Lianne Marie Leda Charlie is a descendant of the Tagé Cho Hudän (Big River People), Northern Tutchone speaking people of the Yukon. She was raised by her mom, a second generation Canadian of Danish and Icelandic ancestry on the unceded territories of the Lekwugen speaking people in what is commonly known as Victoria, British Columbia. She is currently pursuing a PhD in Indigenous Politics at the University of Hawai`i at Mānoa and developing a theory of Indigenous collage.
Sra Manpo Ciwidian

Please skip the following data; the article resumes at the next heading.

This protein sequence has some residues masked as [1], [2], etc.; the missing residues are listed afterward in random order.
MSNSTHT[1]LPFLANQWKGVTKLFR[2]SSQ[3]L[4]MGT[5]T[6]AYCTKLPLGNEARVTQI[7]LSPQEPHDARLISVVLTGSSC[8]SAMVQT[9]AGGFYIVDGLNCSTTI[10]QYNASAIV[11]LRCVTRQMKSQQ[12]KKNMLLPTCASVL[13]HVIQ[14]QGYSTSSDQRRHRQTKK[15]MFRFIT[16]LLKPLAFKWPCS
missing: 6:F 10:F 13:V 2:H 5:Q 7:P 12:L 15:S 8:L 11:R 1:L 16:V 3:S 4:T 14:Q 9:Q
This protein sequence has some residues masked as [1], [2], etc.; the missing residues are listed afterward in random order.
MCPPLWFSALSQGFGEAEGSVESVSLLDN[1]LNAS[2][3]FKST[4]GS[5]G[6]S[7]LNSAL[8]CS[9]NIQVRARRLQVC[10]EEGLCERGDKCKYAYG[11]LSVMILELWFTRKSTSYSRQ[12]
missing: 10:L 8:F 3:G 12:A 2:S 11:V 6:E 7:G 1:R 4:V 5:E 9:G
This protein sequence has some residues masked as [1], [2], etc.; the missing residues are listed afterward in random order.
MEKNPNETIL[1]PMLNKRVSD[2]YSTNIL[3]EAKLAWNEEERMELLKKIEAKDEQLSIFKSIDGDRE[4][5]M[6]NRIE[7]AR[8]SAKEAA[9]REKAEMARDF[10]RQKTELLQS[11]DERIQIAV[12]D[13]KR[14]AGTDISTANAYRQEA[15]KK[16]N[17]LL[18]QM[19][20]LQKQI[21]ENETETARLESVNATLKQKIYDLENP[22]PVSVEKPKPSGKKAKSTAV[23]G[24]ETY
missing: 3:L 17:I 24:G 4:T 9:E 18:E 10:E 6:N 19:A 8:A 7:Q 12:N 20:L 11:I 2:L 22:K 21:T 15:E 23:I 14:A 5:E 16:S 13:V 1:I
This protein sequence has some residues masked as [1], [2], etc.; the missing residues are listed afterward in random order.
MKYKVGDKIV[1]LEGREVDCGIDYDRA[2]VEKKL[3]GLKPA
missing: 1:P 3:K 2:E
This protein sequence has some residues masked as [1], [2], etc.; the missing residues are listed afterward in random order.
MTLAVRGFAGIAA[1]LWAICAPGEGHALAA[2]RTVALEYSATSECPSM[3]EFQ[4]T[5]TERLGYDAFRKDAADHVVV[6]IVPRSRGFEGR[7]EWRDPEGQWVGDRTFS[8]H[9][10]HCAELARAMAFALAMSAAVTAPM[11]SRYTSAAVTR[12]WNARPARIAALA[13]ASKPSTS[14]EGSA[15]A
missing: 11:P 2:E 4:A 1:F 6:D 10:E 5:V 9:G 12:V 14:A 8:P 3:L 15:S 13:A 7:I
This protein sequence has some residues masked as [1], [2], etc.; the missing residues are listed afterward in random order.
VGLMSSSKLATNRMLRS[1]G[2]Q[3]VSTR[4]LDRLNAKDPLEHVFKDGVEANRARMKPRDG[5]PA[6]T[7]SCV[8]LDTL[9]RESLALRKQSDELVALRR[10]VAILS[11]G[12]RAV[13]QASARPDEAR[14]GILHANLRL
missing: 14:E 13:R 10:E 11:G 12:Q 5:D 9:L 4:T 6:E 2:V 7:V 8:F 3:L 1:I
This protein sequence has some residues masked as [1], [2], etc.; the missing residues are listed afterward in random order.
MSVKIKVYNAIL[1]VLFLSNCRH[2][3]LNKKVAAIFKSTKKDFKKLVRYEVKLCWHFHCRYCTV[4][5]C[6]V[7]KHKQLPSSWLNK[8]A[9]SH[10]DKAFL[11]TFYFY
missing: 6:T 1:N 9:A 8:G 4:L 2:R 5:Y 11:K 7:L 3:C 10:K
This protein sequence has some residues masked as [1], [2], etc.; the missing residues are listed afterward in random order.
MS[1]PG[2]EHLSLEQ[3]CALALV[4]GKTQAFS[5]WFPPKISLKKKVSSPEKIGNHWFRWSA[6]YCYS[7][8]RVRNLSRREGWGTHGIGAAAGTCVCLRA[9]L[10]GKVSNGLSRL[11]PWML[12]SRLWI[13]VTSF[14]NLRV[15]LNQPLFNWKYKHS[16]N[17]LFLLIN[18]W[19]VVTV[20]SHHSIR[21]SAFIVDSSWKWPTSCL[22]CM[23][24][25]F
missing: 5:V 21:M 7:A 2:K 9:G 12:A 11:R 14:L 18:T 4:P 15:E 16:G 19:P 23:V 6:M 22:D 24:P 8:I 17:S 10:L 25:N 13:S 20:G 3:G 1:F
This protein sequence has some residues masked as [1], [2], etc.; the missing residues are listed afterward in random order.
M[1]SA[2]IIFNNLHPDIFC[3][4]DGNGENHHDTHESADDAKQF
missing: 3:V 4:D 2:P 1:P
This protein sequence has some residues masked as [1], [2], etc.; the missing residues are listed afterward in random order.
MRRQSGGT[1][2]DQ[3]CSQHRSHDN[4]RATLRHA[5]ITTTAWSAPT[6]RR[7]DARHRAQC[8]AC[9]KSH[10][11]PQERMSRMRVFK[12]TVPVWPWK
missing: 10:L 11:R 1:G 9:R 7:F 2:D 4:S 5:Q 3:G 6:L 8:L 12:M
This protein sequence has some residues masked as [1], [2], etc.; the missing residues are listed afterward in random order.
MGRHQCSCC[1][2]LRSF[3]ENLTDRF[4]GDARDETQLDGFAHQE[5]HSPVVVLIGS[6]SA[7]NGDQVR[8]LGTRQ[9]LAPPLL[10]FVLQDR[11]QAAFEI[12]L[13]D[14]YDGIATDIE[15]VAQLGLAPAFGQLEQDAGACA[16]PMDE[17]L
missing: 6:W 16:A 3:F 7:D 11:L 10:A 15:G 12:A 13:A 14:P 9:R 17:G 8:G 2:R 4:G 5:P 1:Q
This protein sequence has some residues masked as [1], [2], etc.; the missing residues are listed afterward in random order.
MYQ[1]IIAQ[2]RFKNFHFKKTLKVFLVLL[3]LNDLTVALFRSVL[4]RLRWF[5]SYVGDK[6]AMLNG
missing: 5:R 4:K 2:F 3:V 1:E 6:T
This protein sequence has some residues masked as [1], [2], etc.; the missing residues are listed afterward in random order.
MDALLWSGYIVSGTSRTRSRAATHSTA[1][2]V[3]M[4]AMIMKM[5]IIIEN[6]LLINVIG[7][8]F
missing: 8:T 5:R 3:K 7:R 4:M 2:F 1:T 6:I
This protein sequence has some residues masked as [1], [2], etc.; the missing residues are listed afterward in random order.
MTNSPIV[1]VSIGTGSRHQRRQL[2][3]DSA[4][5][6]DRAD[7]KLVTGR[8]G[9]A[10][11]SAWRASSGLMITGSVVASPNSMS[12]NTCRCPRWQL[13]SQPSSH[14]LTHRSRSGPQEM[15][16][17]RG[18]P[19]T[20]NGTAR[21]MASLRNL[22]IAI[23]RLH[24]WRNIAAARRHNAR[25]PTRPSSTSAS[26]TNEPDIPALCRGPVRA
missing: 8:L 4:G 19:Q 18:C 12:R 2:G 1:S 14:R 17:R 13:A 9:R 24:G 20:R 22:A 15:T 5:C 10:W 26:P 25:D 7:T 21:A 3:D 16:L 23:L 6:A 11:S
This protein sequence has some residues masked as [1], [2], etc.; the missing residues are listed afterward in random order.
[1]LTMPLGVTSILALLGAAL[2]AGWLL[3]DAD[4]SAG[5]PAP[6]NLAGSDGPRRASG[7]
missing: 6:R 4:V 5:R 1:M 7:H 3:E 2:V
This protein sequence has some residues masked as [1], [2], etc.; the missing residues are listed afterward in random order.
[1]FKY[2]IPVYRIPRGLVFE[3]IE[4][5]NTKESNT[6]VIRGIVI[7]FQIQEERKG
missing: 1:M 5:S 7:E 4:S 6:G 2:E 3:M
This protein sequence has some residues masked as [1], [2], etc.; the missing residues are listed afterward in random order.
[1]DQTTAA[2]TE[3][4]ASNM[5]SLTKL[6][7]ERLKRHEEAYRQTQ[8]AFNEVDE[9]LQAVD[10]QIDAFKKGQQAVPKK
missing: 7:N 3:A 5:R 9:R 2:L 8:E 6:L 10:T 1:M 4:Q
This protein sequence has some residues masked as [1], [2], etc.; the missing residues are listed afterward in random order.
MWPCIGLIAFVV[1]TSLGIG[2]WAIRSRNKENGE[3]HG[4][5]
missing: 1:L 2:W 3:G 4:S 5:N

he kanaka ʻōiwi au. The name above was given as a form of _christian heteropatriarchy. The sands of my birth, or my beloved native soil, is Waiʻanae. This is the home of my mother, her father, and his father, all of whom cultivated kalo deep in the valley, near Kaʻala. I was taken from this place, though, at a very young age and forced into the diaspora. Alienated from the stories, histories, and memories of my ancestors, I came of age within Midwestern America. It has been about ten years since I returned home. My political stance is that of presence: an enduring, physical presence of indigeneity on ancestral lands. At the University of Hawaiʻi at Hilo I received my BA in philosophy, and then was granted admission into the PhD program here in the Political Science Department at Mānoa. My dissertation research examines the ethical and political implications of _christianity and its influence on this place, Hawaiʻi nei, where it has become a particularly strong article of faith. At the intersection of _christianity and kanaka maoli lifeworlds, I examine philosophically the radical difference and unbridgeable chasms between the two. Through a genealogical method I trace the origins of that form of _christianity which colonized this place to Enlightenment and Platonic principles of rational discourse. Not only is the doctrine of _christianity in clear contradiction to indigenous kanaka ideologies; but moreover, I argue that, like a disease which has spread over time, our believing in it has made us – as a people – quite ill. That _christiantiy has caused the weakening of our physical bodies and has made our thinking dogmatic and complacent; that it is a force against genealogy, the ancestor, and all things sacred to this place; and that we ought to rid ourselves of this poison as a way of anti-colonial resistance for the sake of our future: these are the aspects of my project. This is my polemic: On the Genealogy of Hawaiian Morality.